On Tuesday, the Minnesota House tax committee heard two bills which tackled the issue many of us have been following for some time, the tax on social security benefits in Minnesota.
HF 9 authored by Rep. Dale Lueck proposes to phase out the tax on Social Security in 5 years, (with a reduction of 20% a year until fully phased out). Rep. Kathy Lohmer’s bill HF 213 does the same thing, less speedily, over 10 years.
The Committee heard testimony from one member of the public and a few people representing groups. Here are some highlights.
BarbLinert. Barb Linert also testified two years ago for this bill. Her story is very like other seniors we have heard from. She and her husband are thinking about moving out of Minnesota to make their retirement savings go further. Barb has a grandchild with special needs and they would like to be able to contribute as much as possible to her care. Click here to see her testimony from two years ago.
Nan Madden, Minnesota Budget Project (Minnesota Council on NonProfits). Ms. Madden argued as she has done before that removing the tax on social security benefits would forgo too much tax revenue that the state needs to provide services.
Will Phillips, AARP. In the past AARP has supported bills such as these but last session they switched tactics and declared themselves in favor of “tax fairness.” They support raising the threshold on the tax Social Security so that not only the poorest seniors are exempt.
Paul Cummings, representing the Dayton Administration Department of Revenue argued like Nan Madden, that the lost revenue would be too costly. “About a Billion Dollars” per biennium when fully phased in. Also, that only “about half of all seniors pay it.”
What did members have to say?
Rep. Glenn Gruenhagen pointed out “A Billion dollars” is a lot of taxes. He said he runs into seniors all the time who are concerned about having enough money to retire on. He also raised the issue that letting seniors keep money would mean more money staying in the economy.
Chair Steve Drazkowski suggested that with the threshold set so low, there was a penalty on Seniors who want to work.
Rep. Jerry Hertaus challenged the Paul Cummings estimate of how much it would “cost” the state if the bills(s) were to pass
Chair Sarah Anderson challenged Nan Madden that if reducing the tax revenue by passing these bills would cause problems, would she agree that letting spending grow instead would also cause problems for the budget. Ms. Madden changed the subject noting that they had a specific cost estimate and that you could also project thee costs of the growth in need for services.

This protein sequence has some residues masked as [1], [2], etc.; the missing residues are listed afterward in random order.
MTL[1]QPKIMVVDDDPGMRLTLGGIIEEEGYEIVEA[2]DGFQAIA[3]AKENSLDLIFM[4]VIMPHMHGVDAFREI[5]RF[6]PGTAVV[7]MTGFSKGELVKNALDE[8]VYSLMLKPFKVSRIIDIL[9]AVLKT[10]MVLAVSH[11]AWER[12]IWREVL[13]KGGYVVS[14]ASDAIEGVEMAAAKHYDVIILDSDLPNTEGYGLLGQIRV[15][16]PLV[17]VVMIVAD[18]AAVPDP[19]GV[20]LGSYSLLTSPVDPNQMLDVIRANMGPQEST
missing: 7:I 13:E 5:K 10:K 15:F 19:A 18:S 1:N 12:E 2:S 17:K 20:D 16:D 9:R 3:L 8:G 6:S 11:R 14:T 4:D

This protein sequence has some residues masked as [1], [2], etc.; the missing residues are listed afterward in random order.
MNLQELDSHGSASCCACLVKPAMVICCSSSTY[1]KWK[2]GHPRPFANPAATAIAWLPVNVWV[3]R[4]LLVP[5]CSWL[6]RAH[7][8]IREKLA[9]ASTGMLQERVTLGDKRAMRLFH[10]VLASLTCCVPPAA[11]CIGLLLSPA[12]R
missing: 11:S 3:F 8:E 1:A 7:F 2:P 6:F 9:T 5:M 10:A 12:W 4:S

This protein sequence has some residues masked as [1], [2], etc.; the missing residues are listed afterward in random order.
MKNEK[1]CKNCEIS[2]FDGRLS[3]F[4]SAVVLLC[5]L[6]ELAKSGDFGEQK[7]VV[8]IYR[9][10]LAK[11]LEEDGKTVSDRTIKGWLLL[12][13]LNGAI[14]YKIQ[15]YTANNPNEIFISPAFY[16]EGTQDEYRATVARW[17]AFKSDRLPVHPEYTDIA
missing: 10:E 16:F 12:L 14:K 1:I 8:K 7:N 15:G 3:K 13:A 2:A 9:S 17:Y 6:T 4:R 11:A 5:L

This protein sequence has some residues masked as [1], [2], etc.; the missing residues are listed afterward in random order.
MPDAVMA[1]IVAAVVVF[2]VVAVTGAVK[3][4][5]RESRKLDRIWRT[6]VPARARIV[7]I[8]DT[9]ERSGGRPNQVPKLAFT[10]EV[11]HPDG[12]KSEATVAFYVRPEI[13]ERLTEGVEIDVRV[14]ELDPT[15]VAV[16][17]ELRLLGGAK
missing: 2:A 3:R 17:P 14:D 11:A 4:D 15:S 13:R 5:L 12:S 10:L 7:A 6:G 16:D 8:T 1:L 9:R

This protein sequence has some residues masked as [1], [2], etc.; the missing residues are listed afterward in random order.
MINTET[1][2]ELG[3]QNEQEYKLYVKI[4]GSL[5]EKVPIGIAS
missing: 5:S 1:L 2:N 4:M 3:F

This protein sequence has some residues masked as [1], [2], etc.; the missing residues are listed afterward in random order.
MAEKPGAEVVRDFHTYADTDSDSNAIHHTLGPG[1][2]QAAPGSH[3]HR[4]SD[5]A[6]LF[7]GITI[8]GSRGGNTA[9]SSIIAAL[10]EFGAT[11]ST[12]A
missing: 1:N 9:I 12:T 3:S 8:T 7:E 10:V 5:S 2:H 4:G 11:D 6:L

Rep. John Peterburg asked staff if there were any examples of other government benefits that were taxed. The answer to that was no. In fact, Social Security was not taxed until the 1980s.
This led to a discussion of pensions, which in most cases are taxable. Rep. Diane Loffler brought up and Rep. Lyndon Carlson added later that some public worker pensions are coordinated with social security which means that they pay a higher contribution but they do not contribute or collect from social security. Rep. Loeffler said it would not be fair if these government workers continued to pay taxes on their pensions while people who collects social security would not be taxed under these bills.
Rep. John Lesch complained that there are a lot of reasons why people leave the state. Also that we can’t estimate how much money would stay in the state assuming the bills did pass.
Rep. Jennifer Loon raised the issue in the news about the growing number of Seniors on food stamps. Their costs are going up but their income is fixed.
DFL lead Rep. Paul Marquart said that these bills are too expensive and “not realistic and we can’t afford it.” Said he supports “targeted” relief like raising the threshold or property tax relief. Said that structural surpluses show that our state is in great shape and these cuts would jeopardize it. He closed by saying that as a grandparent, no amount of money would make him move away from his granddaughter.
Rep. Kathy Lohmer, the author of HF 213 in summing up said that she has received mail from many constituents since she was elected in 2010 about their struggles to stay in Minnesota. She said that many seniors would choose to stay in Minnesota, but some don’t have that choice.
Rep. Metsa summed up by saying that the time had come to do something about this.
What’s next? The two bills were “laid over for possible inclusion” which means they will be considered as potential amendments to the omnibus tax bill.
The Governor releases his budget next week which should contain any of his ideas for tax relief. It’s unlikely that he has changed his mind about getting rid of the tax on social security benefits, but he may be more open to the provisions in HF4, Chair David’s bill, which raises the threshold from 23K for single filers and 32K for married filers which was set back in 1985.